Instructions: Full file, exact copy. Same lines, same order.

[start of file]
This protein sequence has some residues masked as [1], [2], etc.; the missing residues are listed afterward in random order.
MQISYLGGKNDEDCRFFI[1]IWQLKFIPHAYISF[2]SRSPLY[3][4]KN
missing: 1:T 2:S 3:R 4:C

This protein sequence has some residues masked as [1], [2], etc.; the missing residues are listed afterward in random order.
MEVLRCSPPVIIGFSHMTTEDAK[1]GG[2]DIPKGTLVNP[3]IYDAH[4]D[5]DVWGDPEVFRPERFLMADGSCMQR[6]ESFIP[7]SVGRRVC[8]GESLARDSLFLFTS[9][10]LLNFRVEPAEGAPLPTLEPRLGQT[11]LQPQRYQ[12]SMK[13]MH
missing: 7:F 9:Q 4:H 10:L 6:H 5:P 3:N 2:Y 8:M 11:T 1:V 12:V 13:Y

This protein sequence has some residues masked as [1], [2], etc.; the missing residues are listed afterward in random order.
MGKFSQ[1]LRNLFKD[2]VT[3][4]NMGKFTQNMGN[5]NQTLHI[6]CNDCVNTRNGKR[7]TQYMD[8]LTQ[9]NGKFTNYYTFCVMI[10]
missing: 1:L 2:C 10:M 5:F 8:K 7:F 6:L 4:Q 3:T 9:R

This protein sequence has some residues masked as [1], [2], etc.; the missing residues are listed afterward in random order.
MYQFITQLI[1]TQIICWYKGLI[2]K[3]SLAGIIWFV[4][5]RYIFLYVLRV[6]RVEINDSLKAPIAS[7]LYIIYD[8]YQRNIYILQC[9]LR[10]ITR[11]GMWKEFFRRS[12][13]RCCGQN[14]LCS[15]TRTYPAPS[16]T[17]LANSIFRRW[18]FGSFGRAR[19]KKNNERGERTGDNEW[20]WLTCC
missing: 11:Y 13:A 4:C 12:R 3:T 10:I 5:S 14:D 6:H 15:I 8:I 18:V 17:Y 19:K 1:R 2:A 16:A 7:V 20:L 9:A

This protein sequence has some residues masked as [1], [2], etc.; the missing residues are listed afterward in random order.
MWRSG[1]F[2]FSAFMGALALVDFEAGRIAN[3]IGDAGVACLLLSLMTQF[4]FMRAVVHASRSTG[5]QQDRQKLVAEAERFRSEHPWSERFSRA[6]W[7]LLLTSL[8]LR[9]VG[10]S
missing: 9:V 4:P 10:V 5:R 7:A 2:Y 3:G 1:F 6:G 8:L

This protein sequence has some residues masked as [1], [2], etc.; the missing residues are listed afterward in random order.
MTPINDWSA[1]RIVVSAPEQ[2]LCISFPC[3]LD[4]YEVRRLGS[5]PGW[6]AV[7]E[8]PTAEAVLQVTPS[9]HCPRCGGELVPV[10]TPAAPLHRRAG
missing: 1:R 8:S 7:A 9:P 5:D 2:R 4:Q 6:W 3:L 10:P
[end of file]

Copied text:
This protein sequence has some residues masked as [1], [2], etc.; the missing residues are listed afterward in random order.
MQISYLGGKNDEDCRFFI[1]IWQLKFIPHAYISF[2]SRSPLY[3][4]KN
missing: 1:T 2:S 3:R 4:C

This protein sequence has some residues masked as [1], [2], etc.; the missing residues are listed afterward in random order.
MEVLRCSPPVIIGFSHMTTEDAK[1]GG[2]DIPKGTLVNP[3]IYDAH[4]D[5]DVWGDPEVFRPERFLMADGSCMQR[6]ESFIP[7]SVGRRVC[8]GESLARDSLFLFTS[9][10]LLNFRVEPAEGAPLPTLEPRLGQT[11]LQPQRYQ[12]SMK[13]MH
missing: 7:F 9:Q 4:H 10:L 6:H 5:P 3:N 2:Y 8:M 11:T 1:V 12:V 13:Y

This protein sequence has some residues masked as [1], [2], etc.; the missing residues are listed afterward in random order.
MGKFSQ[1]LRNLFKD[2]VT[3][4]NMGKFTQNMGN[5]NQTLHI[6]CNDCVNTRNGKR[7]TQYMD[8]LTQ[9]NGKFTNYYTFCVMI[10]
missing: 1:L 2:C 10:M 5:F 8:K 7:F 6:L 4:Q 3:T 9:R

This protein sequence has some residues masked as [1], [2], etc.; the missing residues are listed afterward in random order.
MYQFITQLI[1]TQIICWYKGLI[2]K[3]SLAGIIWFV[4][5]RYIFLYVLRV[6]RVEINDSLKAPIAS[7]LYIIYD[8]YQRNIYILQC[9]LR[10]ITR[11]GMWKEFFRRS[12][13]RCCGQN[14]LCS[15]TRTYPAPS[16]T[17]LANSIFRRW[18]FGSFGRAR[19]KKNNERGERTGDNEW[20]WLTCC
missing: 11:Y 13:A 4:C 12:R 3:T 10:I 5:S 14:D 6:H 15:I 8:I 18:V 17:Y 19:K 1:R 2:A 16:A 7:V 20:L 9:A

This protein sequence has some residues masked as [1], [2], etc.; the missing residues are listed afterward in random order.
MWRSG[1]F[2]FSAFMGALALVDFEAGRIAN[3]IGDAGVACLLLSLMTQF[4]FMRAVVHASRSTG[5]QQDRQKLVAEAERFRSEHPWSERFSRA[6]W[7]LLLTSL[8]LR[9]VG[10]S
missing: 9:V 4:P 10:V 5:R 7:A 2:Y 3:G 1:F 6:G 8:L

This protein sequence has some residues masked as [1], [2], etc.; the missing residues are listed afterward in random order.
MTPINDWSA[1]RIVVSAPEQ[2]LCISFPC[3]LD[4]YEVRRLGS[5]PGW[6]AV[7]E[8]PTAEAVLQVTPS[9]HCPRCGGELVPV[10]TPAAPLHRRAG
missing: 1:R 8:S 7:A 9:P 5:D 2:R 4:Q 6:W 3:L 10:P